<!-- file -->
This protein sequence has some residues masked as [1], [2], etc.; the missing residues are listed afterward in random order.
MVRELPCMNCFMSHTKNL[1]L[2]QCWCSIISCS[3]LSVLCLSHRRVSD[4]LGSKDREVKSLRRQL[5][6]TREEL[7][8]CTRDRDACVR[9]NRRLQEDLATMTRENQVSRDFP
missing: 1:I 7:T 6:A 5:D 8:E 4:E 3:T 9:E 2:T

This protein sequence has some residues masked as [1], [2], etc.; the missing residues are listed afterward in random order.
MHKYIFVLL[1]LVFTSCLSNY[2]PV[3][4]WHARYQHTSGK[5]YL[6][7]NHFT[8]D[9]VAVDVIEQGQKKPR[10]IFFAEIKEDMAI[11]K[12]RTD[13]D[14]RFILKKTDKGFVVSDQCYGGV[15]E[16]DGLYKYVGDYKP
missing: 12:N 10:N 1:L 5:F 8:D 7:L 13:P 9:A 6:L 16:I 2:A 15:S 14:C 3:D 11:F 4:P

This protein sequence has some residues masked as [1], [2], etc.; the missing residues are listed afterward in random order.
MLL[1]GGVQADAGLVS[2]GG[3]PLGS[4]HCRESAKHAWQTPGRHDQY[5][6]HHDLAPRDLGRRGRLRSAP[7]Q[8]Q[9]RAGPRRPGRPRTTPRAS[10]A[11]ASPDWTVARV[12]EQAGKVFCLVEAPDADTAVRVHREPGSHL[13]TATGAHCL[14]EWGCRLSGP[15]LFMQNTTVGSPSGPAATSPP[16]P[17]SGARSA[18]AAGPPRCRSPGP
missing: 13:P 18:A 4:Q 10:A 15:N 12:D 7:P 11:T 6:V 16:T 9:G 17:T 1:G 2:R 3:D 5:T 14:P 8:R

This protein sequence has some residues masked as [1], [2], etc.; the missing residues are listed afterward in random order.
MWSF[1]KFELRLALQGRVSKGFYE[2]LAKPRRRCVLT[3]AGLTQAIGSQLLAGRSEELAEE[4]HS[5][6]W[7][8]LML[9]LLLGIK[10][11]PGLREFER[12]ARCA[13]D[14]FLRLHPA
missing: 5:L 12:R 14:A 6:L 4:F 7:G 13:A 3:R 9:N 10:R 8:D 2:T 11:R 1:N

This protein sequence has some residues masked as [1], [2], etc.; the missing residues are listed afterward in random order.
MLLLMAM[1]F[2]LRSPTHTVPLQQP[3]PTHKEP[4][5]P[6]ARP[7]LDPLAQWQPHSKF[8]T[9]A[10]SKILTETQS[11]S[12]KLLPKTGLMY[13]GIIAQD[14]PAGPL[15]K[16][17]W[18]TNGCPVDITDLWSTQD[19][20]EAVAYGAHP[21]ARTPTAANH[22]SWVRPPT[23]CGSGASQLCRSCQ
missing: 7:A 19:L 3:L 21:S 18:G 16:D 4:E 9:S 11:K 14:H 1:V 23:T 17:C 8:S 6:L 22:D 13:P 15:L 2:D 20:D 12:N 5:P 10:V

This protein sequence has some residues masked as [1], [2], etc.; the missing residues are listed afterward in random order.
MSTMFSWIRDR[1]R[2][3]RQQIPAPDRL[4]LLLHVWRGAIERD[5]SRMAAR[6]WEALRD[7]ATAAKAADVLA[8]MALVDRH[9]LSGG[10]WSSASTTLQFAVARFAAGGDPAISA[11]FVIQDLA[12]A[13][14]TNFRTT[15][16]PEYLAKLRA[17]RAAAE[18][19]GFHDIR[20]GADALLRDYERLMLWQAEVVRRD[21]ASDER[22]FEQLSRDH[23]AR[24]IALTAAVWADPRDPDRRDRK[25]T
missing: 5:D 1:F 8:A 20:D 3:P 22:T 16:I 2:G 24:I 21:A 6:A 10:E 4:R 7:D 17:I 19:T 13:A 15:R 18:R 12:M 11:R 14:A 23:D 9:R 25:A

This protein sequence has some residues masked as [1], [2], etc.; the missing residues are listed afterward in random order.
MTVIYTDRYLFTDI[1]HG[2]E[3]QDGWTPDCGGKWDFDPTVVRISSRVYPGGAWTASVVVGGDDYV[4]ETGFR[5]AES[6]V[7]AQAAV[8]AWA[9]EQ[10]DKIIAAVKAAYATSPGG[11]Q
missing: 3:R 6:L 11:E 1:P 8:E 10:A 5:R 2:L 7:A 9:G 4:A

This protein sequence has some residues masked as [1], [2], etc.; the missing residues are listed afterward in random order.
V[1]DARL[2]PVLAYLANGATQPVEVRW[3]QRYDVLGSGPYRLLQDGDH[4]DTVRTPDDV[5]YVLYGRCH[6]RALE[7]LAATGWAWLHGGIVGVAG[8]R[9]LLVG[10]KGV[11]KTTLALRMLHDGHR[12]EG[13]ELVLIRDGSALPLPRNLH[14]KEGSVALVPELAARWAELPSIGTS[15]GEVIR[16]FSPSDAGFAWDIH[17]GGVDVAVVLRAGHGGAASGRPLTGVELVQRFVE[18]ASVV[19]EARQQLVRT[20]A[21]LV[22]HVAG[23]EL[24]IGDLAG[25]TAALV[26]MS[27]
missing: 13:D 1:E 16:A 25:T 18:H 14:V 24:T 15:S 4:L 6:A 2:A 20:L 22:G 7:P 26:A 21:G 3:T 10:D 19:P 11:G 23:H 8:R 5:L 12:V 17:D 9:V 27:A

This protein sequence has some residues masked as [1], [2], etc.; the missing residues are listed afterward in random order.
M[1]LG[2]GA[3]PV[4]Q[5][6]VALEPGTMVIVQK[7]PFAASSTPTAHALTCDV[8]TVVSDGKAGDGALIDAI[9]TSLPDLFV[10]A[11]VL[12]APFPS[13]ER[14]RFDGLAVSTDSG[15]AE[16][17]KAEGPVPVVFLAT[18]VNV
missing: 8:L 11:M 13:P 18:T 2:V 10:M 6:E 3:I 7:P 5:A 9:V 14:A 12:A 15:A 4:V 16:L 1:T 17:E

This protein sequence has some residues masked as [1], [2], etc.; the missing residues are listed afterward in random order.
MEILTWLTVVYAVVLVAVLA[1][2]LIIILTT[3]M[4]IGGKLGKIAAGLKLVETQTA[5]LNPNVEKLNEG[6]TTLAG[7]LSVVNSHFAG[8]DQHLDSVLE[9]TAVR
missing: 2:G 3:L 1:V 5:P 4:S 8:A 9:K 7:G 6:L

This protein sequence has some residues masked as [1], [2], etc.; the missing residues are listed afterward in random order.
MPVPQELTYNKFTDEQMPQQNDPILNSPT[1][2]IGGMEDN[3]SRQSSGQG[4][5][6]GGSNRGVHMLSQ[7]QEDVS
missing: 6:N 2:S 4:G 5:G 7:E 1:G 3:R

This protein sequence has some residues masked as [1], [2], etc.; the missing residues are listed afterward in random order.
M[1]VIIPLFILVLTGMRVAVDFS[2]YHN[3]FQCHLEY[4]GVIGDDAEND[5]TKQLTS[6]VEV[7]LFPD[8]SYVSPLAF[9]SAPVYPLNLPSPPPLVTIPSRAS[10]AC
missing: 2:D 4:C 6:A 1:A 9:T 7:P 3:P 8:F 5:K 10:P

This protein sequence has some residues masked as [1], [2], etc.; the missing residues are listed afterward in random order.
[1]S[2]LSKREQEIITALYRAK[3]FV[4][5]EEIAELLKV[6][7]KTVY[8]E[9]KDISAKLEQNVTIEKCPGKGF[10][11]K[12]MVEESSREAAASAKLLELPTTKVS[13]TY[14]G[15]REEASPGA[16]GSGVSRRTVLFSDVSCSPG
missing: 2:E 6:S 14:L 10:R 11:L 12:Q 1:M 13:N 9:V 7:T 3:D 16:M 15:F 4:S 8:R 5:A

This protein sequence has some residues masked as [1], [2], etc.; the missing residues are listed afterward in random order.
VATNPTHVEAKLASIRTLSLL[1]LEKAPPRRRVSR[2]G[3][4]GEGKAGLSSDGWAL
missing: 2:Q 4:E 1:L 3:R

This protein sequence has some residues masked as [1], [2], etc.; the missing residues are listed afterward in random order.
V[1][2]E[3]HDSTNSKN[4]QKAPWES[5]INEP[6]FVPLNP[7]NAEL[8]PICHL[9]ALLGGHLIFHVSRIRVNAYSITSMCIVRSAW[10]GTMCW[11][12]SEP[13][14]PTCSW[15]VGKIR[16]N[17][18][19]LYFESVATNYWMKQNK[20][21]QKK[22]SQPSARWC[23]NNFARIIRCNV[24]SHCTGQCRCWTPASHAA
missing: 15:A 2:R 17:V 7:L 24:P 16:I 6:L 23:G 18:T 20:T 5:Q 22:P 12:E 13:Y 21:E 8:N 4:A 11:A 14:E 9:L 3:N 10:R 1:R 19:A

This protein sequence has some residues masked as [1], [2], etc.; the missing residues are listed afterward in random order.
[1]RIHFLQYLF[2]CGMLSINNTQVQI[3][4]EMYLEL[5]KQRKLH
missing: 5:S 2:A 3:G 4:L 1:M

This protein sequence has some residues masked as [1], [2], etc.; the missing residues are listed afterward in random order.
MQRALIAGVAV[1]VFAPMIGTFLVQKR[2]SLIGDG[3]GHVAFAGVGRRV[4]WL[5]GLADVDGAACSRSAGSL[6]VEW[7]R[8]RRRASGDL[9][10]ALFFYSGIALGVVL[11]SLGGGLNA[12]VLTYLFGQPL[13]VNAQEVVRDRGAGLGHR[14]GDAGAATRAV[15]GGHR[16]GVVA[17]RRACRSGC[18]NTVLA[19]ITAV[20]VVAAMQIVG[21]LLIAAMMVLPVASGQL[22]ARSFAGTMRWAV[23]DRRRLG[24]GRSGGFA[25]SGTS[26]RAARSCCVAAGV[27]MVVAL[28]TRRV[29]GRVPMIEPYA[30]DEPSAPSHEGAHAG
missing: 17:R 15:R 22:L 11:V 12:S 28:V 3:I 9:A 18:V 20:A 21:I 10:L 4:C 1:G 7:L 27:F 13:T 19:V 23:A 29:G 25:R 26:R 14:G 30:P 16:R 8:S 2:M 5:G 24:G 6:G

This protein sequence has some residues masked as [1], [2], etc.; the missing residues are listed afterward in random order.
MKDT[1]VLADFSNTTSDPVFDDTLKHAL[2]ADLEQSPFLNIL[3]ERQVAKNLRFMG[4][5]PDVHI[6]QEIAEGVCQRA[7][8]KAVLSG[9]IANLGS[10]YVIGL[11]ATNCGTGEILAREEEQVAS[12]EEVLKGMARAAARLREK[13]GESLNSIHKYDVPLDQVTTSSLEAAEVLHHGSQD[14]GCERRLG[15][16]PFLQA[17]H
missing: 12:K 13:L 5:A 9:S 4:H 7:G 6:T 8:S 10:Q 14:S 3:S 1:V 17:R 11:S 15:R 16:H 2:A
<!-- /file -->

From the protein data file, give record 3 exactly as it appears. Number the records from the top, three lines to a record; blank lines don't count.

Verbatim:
This protein sequence has some residues masked as [1], [2], etc.; the missing residues are listed afterward in random order.
MLL[1]GGVQADAGLVS[2]GG[3]PLGS[4]HCRESAKHAWQTPGRHDQY[5][6]HHDLAPRDLGRRGRLRSAP[7]Q[8]Q[9]RAGPRRPGRPRTTPRAS[10]A[11]ASPDWTVARV[12]EQAGKVFCLVEAPDADTAVRVHREPGSHL[13]TATGAHCL[14]EWGCRLSGP[15]LFMQNTTVGSPSGPAATSPP[16]P[17]SGARSA[18]AAGPPRCRSPGP
missing: 13:P 18:A 4:Q 10:A 15:N 12:D 7:P 11:T 6:V 16:T 9:G 17:T 1:G 2:R 3:D 5:T 14:P 8:R